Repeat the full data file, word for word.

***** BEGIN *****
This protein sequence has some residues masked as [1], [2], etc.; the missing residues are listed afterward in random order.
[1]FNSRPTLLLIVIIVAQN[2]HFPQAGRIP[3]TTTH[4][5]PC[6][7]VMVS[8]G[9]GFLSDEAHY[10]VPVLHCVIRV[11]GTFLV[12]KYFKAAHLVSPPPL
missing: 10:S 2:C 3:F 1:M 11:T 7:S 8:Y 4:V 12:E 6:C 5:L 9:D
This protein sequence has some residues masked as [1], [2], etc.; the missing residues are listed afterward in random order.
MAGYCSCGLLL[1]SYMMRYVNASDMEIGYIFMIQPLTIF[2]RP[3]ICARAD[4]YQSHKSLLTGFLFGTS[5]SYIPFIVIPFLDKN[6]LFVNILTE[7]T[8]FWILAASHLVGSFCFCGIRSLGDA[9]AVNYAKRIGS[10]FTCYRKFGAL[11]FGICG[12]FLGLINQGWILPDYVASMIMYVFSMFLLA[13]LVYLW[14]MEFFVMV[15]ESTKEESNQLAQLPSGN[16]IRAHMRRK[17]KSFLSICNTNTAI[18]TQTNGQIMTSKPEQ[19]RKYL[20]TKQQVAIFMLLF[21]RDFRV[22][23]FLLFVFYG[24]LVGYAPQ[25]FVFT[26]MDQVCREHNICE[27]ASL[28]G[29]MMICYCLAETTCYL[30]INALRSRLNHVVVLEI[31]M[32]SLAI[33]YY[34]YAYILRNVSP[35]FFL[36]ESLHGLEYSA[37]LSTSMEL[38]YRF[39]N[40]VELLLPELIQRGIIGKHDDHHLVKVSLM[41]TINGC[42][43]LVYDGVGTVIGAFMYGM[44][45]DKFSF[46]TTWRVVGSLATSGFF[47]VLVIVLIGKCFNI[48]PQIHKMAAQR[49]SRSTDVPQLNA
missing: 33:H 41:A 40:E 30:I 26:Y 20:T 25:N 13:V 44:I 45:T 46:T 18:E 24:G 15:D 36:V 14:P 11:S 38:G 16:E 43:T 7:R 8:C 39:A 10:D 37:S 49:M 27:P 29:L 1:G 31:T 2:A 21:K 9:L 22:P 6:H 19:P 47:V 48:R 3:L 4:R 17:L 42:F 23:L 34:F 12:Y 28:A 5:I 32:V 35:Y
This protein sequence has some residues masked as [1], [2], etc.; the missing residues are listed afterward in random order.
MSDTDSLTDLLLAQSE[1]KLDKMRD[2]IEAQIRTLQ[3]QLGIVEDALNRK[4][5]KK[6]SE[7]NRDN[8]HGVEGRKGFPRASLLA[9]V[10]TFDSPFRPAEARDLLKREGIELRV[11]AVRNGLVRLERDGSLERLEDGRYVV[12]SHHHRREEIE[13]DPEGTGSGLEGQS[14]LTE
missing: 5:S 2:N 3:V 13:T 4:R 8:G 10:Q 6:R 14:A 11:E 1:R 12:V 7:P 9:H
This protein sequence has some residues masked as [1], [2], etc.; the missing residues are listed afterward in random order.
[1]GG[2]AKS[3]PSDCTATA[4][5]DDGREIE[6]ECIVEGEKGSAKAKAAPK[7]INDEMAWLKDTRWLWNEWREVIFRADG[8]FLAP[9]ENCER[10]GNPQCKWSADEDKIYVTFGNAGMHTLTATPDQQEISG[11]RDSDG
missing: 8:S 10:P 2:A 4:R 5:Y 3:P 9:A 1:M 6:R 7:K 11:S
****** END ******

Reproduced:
This protein sequence has some residues masked as [1], [2], etc.; the missing residues are listed afterward in random order.
[1]FNSRPTLLLIVIIVAQN[2]HFPQAGRIP[3]TTTH[4][5]PC[6][7]VMVS[8]G[9]GFLSDEAHY[10]VPVLHCVIRV[11]GTFLV[12]KYFKAAHLVSPPPL
missing: 10:S 2:C 3:F 1:M 11:T 7:S 8:Y 4:V 12:E 6:C 5:L 9:D
This protein sequence has some residues masked as [1], [2], etc.; the missing residues are listed afterward in random order.
MAGYCSCGLLL[1]SYMMRYVNASDMEIGYIFMIQPLTIF[2]RP[3]ICARAD[4]YQSHKSLLTGFLFGTS[5]SYIPFIVIPFLDKN[6]LFVNILTE[7]T[8]FWILAASHLVGSFCFCGIRSLGDA[9]AVNYAKRIGS[10]FTCYRKFGAL[11]FGICG[12]FLGLINQGWILPDYVASMIMYVFSMFLLA[13]LVYLW[14]MEFFVMV[15]ESTKEESNQLAQLPSGN[16]IRAHMRRK[17]KSFLSICNTNTAI[18]TQTNGQIMTSKPEQ[19]RKYL[20]TKQQVAIFMLLF[21]RDFRV[22][23]FLLFVFYG[24]LVGYAPQ[25]FVFT[26]MDQVCREHNICE[27]ASL[28]G[29]MMICYCLAETTCYL[30]INALRSRLNHVVVLEI[31]M[32]SLAI[33]YY[34]YAYILRNVSP[35]FFL[36]ESLHGLEYSA[37]LSTSMEL[38]YRF[39]N[40]VELLLPELIQRGIIGKHDDHHLVKVSLM[41]TINGC[42][43]LVYDGVGTVIGAFMYGM[44][45]DKFSF[46]TTWRVVGSLATSGFF[47]VLVIVLIGKCFNI[48]PQIHKMAAQR[49]SRSTDVPQLNA
missing: 33:H 41:A 40:E 30:I 26:Y 20:T 25:N 13:V 44:I 45:T 46:T 18:E 24:G 15:D 36:V 14:P 11:S 38:G 16:E 43:T 7:R 8:C 39:A 10:D 37:S 49:M 27:P 29:L 1:G 31:T 2:A 21:K 9:L 22:P 6:H 19:P 47:V 48:R 3:L 4:R 17:L 42:F 23:L 34:F 12:Y 28:A 5:I 32:V 35:Y
This protein sequence has some residues masked as [1], [2], etc.; the missing residues are listed afterward in random order.
MSDTDSLTDLLLAQSE[1]KLDKMRD[2]IEAQIRTLQ[3]QLGIVEDALNRK[4][5]KK[6]SE[7]NRDN[8]HGVEGRKGFPRASLLA[9]V[10]TFDSPFRPAEARDLLKREGIELRV[11]AVRNGLVRLERDGSLERLEDGRYVV[12]SHHHRREEIE[13]DPEGTGSGLEGQS[14]LTE
missing: 5:S 2:N 3:V 13:T 4:R 8:G 10:Q 6:R 14:A 11:E 1:R 12:V 7:P 9:H
This protein sequence has some residues masked as [1], [2], etc.; the missing residues are listed afterward in random order.
[1]GG[2]AKS[3]PSDCTATA[4][5]DDGREIE[6]ECIVEGEKGSAKAKAAPK[7]INDEMAWLKDTRWLWNEWREVIFRADG[8]FLAP[9]ENCER[10]GNPQCKWSADEDKIYVTFGNAGMHTLTATPDQQEISG[11]RDSDG
missing: 8:S 10:P 2:A 4:R 5:Y 3:P 9:A 1:M 6:R 7:K 11:S